SOUTH AMERICA BLOG 09

Sunday April 2, 2017

Our five busy days in the high Peruvian Andes have gone by in a blur! And the fatigue we’ve all been feeling (caused by the altitude and oxygen-starved ‘thin air’) has made these jam-packed days even more of a blur!

A week ago we got picked up early and dropped off at the Ollantaytambo railway station – where seats were booked on the panoramic Vistadome train that took us along the Sacred Valley to the mountain-town of Aguas Calientes, nestled beneath the spectacular ruins of Machu Picchu.

We then travelled a further 30 minutes by coach up a zig-zaggy road (I counted 12 hairpin bends!) to the top of the ruins – where a guided tour gave us some idea of what the Inca’s Holy City must have looked like 550 years ago.

The Inca Empire was at its peak in the 1400s AD, and Machu Picchu was begun probably around 1450. Perched some 2400 metres above sea level, in lush jungle along the flanks of two hills, the place was a bustling hive of activity. Constructed mostly in stone, with walls tilted slightly inwards to protect against earthquakes, and timbered roofs thatched with ichu or straw, it was an extraordinary example of architecture and engineering. But now it’s a silent shell. Narrow alleyways wind amongst empty homes, vacant town squares, official buildings, circular towers and agricultural terraces. A graveyard, a governor’s mansion, a sacred sundial, several worship sites and a still-functioning irrigation/drainage system all hint at lives long gone.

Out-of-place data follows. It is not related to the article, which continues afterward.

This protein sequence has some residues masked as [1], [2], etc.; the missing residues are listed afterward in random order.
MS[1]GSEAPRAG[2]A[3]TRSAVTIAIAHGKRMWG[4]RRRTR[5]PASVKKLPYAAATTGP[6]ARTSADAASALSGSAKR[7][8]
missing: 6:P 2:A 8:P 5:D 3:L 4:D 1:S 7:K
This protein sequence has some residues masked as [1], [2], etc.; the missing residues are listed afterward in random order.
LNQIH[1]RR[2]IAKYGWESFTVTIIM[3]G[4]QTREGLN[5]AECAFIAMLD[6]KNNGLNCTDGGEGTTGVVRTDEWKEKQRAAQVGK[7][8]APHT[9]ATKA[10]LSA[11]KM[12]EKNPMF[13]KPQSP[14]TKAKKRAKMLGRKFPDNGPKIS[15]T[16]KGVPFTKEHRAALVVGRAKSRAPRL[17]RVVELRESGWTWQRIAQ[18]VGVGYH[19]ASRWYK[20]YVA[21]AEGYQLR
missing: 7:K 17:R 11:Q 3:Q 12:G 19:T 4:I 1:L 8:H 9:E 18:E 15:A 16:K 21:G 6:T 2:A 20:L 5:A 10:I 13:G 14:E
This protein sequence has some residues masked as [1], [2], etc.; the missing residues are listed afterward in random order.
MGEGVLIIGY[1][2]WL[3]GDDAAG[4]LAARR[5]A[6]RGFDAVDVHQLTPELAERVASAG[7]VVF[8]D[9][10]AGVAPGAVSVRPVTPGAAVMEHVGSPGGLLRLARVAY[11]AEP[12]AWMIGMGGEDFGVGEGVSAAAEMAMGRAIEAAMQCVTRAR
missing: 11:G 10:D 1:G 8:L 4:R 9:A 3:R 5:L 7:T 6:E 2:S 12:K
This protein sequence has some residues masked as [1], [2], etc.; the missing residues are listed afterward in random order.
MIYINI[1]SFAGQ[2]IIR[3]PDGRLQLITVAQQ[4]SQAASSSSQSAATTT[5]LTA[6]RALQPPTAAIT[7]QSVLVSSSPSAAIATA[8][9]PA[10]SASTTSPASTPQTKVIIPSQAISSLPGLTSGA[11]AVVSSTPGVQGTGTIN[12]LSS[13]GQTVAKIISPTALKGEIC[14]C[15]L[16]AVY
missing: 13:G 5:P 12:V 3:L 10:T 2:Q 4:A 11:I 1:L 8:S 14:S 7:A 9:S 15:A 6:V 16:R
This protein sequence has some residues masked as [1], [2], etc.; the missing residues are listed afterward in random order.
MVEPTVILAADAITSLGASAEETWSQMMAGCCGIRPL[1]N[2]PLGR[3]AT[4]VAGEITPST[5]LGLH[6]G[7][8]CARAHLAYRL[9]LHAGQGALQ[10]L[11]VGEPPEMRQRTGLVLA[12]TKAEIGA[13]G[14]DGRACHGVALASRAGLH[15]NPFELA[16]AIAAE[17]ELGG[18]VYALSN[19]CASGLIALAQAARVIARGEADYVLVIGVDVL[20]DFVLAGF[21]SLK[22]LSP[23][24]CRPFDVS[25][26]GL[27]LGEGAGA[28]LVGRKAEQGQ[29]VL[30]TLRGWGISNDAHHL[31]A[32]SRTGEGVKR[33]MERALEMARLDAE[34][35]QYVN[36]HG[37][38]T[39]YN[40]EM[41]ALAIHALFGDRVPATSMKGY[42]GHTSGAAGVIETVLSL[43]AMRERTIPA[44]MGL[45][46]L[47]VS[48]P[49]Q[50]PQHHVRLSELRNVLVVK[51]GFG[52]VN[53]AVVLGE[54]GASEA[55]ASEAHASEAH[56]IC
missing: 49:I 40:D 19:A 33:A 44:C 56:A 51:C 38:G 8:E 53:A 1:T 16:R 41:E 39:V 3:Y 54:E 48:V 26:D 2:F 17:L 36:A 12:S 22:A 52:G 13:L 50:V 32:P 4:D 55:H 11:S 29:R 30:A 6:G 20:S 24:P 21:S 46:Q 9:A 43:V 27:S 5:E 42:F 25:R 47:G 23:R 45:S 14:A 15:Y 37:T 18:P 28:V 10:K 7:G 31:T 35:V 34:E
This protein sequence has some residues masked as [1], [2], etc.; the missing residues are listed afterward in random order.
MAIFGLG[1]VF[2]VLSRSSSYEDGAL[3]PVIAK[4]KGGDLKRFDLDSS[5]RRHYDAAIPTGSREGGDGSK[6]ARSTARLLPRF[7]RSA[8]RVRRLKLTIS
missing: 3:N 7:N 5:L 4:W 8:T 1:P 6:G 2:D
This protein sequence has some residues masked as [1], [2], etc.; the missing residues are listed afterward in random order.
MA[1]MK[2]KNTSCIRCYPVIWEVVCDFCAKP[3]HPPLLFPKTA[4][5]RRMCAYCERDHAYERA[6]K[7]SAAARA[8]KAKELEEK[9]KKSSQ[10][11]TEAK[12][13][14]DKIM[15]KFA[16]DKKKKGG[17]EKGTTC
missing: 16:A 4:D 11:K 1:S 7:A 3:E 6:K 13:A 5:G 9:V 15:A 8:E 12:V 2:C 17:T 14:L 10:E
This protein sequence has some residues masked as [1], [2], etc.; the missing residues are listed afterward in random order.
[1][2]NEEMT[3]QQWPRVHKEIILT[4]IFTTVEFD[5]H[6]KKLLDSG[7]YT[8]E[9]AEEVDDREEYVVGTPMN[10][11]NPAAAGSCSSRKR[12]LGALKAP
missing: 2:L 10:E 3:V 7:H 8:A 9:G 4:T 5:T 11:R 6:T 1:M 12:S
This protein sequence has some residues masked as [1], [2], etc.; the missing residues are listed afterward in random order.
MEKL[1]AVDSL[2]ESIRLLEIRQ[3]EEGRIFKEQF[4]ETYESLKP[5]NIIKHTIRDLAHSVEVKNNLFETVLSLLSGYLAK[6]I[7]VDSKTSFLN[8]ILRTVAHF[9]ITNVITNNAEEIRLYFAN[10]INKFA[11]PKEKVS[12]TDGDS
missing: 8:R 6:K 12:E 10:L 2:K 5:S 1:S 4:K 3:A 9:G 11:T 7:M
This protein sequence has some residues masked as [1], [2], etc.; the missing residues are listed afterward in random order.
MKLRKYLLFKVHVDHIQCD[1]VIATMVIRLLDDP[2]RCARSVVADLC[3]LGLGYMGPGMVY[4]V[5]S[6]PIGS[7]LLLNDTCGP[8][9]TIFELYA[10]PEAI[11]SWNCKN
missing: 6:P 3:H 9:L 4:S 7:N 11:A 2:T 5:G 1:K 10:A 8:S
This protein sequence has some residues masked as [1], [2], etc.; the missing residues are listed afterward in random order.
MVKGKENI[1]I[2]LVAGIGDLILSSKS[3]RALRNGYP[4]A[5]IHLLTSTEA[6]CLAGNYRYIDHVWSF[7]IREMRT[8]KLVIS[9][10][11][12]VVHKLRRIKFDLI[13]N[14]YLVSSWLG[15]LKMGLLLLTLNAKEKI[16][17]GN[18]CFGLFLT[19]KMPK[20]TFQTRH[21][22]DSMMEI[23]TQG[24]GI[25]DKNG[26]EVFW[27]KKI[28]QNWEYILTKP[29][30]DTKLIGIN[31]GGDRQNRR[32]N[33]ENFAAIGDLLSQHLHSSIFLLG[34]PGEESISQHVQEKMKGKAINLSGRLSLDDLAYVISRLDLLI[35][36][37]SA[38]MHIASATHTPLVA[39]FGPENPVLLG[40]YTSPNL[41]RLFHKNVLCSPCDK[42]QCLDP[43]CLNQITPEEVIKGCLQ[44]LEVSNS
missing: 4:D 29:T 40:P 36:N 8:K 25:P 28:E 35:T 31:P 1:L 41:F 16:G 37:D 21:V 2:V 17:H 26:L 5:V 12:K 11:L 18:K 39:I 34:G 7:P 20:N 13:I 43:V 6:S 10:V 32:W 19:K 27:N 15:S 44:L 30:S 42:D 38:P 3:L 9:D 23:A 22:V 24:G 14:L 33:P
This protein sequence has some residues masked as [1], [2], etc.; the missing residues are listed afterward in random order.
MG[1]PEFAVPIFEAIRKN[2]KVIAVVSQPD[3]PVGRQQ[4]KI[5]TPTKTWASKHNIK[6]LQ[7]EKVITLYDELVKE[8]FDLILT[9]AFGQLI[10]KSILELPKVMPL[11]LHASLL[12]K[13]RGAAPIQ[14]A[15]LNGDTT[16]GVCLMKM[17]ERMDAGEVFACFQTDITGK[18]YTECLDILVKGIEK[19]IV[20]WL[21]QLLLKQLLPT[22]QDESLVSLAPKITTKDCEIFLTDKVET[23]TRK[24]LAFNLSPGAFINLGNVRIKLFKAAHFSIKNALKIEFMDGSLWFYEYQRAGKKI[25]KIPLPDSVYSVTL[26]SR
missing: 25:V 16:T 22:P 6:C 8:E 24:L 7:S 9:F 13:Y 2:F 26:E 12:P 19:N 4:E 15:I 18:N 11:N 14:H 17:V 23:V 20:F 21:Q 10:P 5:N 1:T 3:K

So what happened?

Well, some 100 or so years after work was started, as the finishing touches were just being made to the main temple … disaster struck. And Machu Picchu was abandoned!

Nobody knows why. Best guesses put the mystery down to a killer disease, or the arrival on the coast of the invading Spanish. All we can tell for sure is that the entire population vanished. And no-one lived here again till an American explorer by the name of Hiram Bingham stumbled across the overgrown ruins, cleared away the jungle growth and uncovered this wonder in 1911.

Unforgettable? Without a doubt!

COMING UP: It’s lush and green, misty and well-watered, and it’s home to a brilliant array of tiny colourful birds. They call it the ‘cloud forest’ … and there’s no way we could leave this amazing mountain-zone without a look-see. Bring your camera …

Yours bloggedly – JOHN

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